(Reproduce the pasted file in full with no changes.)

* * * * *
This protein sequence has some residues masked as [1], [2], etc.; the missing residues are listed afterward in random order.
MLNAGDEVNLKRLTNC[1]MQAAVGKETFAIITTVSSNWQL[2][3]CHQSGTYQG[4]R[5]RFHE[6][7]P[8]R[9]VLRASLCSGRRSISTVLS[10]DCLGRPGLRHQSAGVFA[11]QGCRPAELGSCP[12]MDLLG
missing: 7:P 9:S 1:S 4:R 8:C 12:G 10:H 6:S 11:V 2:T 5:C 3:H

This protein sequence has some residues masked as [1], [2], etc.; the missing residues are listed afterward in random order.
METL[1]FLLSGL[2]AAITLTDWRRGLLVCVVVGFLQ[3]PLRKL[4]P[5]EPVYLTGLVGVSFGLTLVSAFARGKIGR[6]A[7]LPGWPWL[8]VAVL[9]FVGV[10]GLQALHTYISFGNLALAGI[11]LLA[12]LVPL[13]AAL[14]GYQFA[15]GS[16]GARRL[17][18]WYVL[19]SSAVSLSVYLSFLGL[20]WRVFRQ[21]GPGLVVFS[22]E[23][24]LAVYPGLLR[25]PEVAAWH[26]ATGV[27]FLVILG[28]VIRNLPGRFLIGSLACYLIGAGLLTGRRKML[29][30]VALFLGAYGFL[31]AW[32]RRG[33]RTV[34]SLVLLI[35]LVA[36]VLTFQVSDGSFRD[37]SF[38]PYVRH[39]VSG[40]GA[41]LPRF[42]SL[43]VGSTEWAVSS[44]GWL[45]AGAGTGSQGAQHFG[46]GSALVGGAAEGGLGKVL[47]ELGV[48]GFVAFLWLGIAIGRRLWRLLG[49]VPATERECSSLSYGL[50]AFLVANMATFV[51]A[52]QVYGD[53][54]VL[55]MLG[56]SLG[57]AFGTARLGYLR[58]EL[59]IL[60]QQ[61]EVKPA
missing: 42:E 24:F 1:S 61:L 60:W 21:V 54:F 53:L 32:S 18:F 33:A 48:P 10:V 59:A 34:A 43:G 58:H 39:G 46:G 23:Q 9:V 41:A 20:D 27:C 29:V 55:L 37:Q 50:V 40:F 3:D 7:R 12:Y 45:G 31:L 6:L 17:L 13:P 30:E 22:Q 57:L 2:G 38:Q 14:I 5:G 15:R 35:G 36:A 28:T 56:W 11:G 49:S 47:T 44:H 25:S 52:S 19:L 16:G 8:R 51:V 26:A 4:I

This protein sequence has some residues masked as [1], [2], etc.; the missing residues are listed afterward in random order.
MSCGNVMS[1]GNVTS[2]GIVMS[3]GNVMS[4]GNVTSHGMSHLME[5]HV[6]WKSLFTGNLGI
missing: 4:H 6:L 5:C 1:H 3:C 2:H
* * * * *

This protein sequence has some residues masked as [1], [2], etc.; the missing residues are listed afterward in random order.
MLNAGDEVNLKRLTNC[1]MQAAVGKETFAIITTVSSNWQL[2][3]CHQSGTYQG[4]R[5]RFHE[6][7]P[8]R[9]VLRASLCSGRRSISTVLS[10]DCLGRPGLRHQSAGVFA[11]QGCRPAELGSCP[12]MDLLG
missing: 7:P 9:S 1:S 4:R 8:C 12:G 10:H 6:S 11:V 2:T 5:C 3:H

This protein sequence has some residues masked as [1], [2], etc.; the missing residues are listed afterward in random order.
METL[1]FLLSGL[2]AAITLTDWRRGLLVCVVVGFLQ[3]PLRKL[4]P[5]EPVYLTGLVGVSFGLTLVSAFARGKIGR[6]A[7]LPGWPWL[8]VAVL[9]FVGV[10]GLQALHTYISFGNLALAGI[11]LLA[12]LVPL[13]AAL[14]GYQFA[15]GS[16]GARRL[17][18]WYVL[19]SSAVSLSVYLSFLGL[20]WRVFRQ[21]GPGLVVFS[22]E[23][24]LAVYPGLLR[25]PEVAAWH[26]ATGV[27]FLVILG[28]VIRNLPGRFLIGSLACYLIGAGLLTGRRKML[29][30]VALFLGAYGFL[31]AW[32]RRG[33]RTV[34]SLVLLI[35]LVA[36]VLTFQVSDGSFRD[37]SF[38]PYVRH[39]VSG[40]GA[41]LPRF[42]SL[43]VGSTEWAVSS[44]GWL[45]AGAGTGSQGAQHFG[46]GSALVGGAAEGGLGKVL[47]ELGV[48]GFVAFLWLGIAIGRRLWRLLG[49]VPATERECSSLSYGL[50]AFLVANMATFV[51]A[52]QVYGD[53][54]VL[55]MLG[56]SLG[57]AFGTARLGYLR[58]EL[59]IL[60]QQ[61]EVKPA
missing: 42:E 24:F 1:S 61:L 60:W 21:V 54:F 53:L 32:S 18:F 33:A 48:P 10:V 59:A 34:A 43:G 58:H 39:G 46:G 23:Q 9:V 41:A 20:D 27:C 29:V 55:L 37:Q 50:V 40:F 3:D 7:R 12:Y 45:G 31:L 6:L 17:L 13:P 30:E 22:Q 57:L 2:G 38:Q 14:I 5:G 15:R 35:G 36:A 28:T 56:W 11:G 49:S 47:T 44:H 25:S 52:S 19:L 16:G 8:R 51:V 26:A 4:I

This protein sequence has some residues masked as [1], [2], etc.; the missing residues are listed afterward in random order.
MSCGNVMS[1]GNVTS[2]GIVMS[3]GNVMS[4]GNVTSHGMSHLME[5]HV[6]WKSLFTGNLGI
missing: 4:H 6:L 5:C 1:H 3:C 2:H